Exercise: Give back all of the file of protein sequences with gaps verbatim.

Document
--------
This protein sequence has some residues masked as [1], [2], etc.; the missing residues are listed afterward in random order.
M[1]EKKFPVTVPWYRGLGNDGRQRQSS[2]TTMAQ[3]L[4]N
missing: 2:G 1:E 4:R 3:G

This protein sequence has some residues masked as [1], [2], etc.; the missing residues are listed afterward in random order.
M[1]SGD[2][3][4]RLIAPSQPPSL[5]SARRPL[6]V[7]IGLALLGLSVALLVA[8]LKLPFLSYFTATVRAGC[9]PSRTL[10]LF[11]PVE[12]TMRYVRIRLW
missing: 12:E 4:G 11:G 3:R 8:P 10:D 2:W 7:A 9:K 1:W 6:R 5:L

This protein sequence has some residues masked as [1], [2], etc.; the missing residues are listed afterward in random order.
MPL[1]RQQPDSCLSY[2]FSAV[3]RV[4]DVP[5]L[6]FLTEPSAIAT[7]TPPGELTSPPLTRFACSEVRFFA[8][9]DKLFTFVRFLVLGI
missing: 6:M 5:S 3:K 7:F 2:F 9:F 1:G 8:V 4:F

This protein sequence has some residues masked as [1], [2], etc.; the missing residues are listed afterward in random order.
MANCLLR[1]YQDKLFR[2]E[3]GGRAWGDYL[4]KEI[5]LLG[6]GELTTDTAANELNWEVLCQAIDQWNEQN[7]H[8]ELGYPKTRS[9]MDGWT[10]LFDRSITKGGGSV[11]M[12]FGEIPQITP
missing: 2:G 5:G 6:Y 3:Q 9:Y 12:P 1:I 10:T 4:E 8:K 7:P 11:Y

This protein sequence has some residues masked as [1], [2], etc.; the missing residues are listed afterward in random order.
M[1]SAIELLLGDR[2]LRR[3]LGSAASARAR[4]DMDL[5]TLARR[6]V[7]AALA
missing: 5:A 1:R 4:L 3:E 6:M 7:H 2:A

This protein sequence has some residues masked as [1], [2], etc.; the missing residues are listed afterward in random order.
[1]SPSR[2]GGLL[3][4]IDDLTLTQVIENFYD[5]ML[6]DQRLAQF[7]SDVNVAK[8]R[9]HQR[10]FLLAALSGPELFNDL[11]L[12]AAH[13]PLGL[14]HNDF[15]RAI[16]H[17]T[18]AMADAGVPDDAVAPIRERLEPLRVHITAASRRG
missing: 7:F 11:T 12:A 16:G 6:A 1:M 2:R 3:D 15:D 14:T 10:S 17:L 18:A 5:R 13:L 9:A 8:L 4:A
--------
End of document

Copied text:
This protein sequence has some residues masked as [1], [2], etc.; the missing residues are listed afterward in random order.
M[1]EKKFPVTVPWYRGLGNDGRQRQSS[2]TTMAQ[3]L[4]N
missing: 2:G 1:E 4:R 3:G

This protein sequence has some residues masked as [1], [2], etc.; the missing residues are listed afterward in random order.
M[1]SGD[2][3][4]RLIAPSQPPSL[5]SARRPL[6]V[7]IGLALLGLSVALLVA[8]LKLPFLSYFTATVRAGC[9]PSRTL[10]LF[11]PVE[12]TMRYVRIRLW
missing: 12:E 4:G 11:G 3:R 8:P 10:D 2:W 7:A 9:K 1:W 6:R 5:L

This protein sequence has some residues masked as [1], [2], etc.; the missing residues are listed afterward in random order.
MPL[1]RQQPDSCLSY[2]FSAV[3]RV[4]DVP[5]L[6]FLTEPSAIAT[7]TPPGELTSPPLTRFACSEVRFFA[8][9]DKLFTFVRFLVLGI
missing: 6:M 5:S 3:K 7:F 2:F 9:F 1:G 8:V 4:F

This protein sequence has some residues masked as [1], [2], etc.; the missing residues are listed afterward in random order.
MANCLLR[1]YQDKLFR[2]E[3]GGRAWGDYL[4]KEI[5]LLG[6]GELTTDTAANELNWEVLCQAIDQWNEQN[7]H[8]ELGYPKTRS[9]MDGWT[10]LFDRSITKGGGSV[11]M[12]FGEIPQITP
missing: 2:G 5:G 6:Y 3:Q 9:Y 12:P 1:I 10:T 4:E 8:K 7:P 11:Y

This protein sequence has some residues masked as [1], [2], etc.; the missing residues are listed afterward in random order.
M[1]SAIELLLGDR[2]LRR[3]LGSAASARAR[4]DMDL[5]TLARR[6]V[7]AALA
missing: 5:A 1:R 4:L 3:E 6:M 7:H 2:A

This protein sequence has some residues masked as [1], [2], etc.; the missing residues are listed afterward in random order.
[1]SPSR[2]GGLL[3][4]IDDLTLTQVIENFYD[5]ML[6]DQRLAQF[7]SDVNVAK[8]R[9]HQR[10]FLLAALSGPELFNDL[11]L[12]AAH[13]PLGL[14]HNDF[15]RAI[16]H[17]T[18]AMADAGVPDDAVAPIRERLEPLRVHITAASRRG
missing: 7:F 11:T 12:A 16:G 6:A 1:M 2:R 3:D 15:D 14:T 10:S 17:L 18:A 5:R 13:L 9:A 8:L 4:A